Is “Collaborative Divorce” Better?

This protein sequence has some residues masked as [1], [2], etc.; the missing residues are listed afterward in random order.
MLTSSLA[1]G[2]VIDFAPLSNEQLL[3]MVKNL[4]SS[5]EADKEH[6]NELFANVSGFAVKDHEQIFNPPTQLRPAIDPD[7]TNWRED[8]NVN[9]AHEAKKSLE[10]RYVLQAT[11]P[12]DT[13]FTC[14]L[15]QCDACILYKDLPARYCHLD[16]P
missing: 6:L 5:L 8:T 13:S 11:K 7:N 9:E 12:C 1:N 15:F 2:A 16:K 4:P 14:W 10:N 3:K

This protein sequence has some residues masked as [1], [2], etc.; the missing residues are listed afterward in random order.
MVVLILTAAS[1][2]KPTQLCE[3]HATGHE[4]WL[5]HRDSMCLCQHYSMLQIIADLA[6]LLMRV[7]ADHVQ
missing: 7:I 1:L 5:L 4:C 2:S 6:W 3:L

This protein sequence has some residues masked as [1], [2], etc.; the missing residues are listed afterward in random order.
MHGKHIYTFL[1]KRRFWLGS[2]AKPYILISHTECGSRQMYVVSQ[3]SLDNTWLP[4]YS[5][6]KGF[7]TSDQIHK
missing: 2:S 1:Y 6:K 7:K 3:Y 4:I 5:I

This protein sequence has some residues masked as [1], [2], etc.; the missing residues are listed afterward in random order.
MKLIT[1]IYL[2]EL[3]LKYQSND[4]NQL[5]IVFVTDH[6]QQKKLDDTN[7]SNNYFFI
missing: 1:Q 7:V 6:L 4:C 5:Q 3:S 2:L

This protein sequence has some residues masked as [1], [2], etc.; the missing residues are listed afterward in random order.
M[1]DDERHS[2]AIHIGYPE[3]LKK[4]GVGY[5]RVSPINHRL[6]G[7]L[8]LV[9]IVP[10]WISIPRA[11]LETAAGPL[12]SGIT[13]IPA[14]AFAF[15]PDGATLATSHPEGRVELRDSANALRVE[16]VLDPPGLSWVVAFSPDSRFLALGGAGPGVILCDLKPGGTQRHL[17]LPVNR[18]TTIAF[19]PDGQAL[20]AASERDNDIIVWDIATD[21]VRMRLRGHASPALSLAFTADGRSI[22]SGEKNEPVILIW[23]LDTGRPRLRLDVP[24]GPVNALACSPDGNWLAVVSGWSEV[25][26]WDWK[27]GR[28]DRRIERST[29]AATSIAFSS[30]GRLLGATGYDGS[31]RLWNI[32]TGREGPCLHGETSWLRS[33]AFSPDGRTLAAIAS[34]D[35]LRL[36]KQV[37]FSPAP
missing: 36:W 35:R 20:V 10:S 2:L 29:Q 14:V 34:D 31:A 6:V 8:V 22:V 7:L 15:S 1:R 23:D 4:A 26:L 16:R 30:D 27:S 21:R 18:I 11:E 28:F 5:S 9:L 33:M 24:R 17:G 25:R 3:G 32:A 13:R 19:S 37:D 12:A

Is Collaborative Divorce Better? The short answer is “yes.” But the reality is that there are those cases which are not well-suited to the Collaborative approach, just as there are those cases which are not well-suited to traditional litigation. Traditional litigation is not the only method to resolve a family law issue. There are various alternative dispute resolution approaches besides “fighting” in open court for all the world to see. Alternatives to court include Collaborative Law, mediation, arbitration and various hybrids of any of these methods. Discussing the alternative approaches with an attorney is critical to deciding which process might best serve the client’s needs. AtJosephson Family Law & Mediation Services Inc., P.S. , we believe that the Collaborative Process gives the parties control over the process and the outcome, rather than putting it in the hands of a commissioner or judge who knows nothing of the parties, their goals, or their children. The Collaborative Process is resolved behind closed doors not in open court. The parties chart their own course and their high-end goals while being mindful of the needs of the party and their children. Often times, the Collaborative Process is less expensive than litigation, because experts are collaboratively trained professionals who are neutral. For example, if there is an issue as to the value of a home or business, rather than both sides retaining their own expert certified appraiser, the collaborative parties retain one agreed-upon collaboratively trained expert to value the home and/or business. In the Collaborative Process, the parties are both represented by Collaborative Attorneys which allows for economy, parity and balance. Any non-attorney professionals brought in to assist in resolution, such as financial advisors and appraisers, and others are Collaborative Professionals committed to assisting the parties in reaching the best results sought.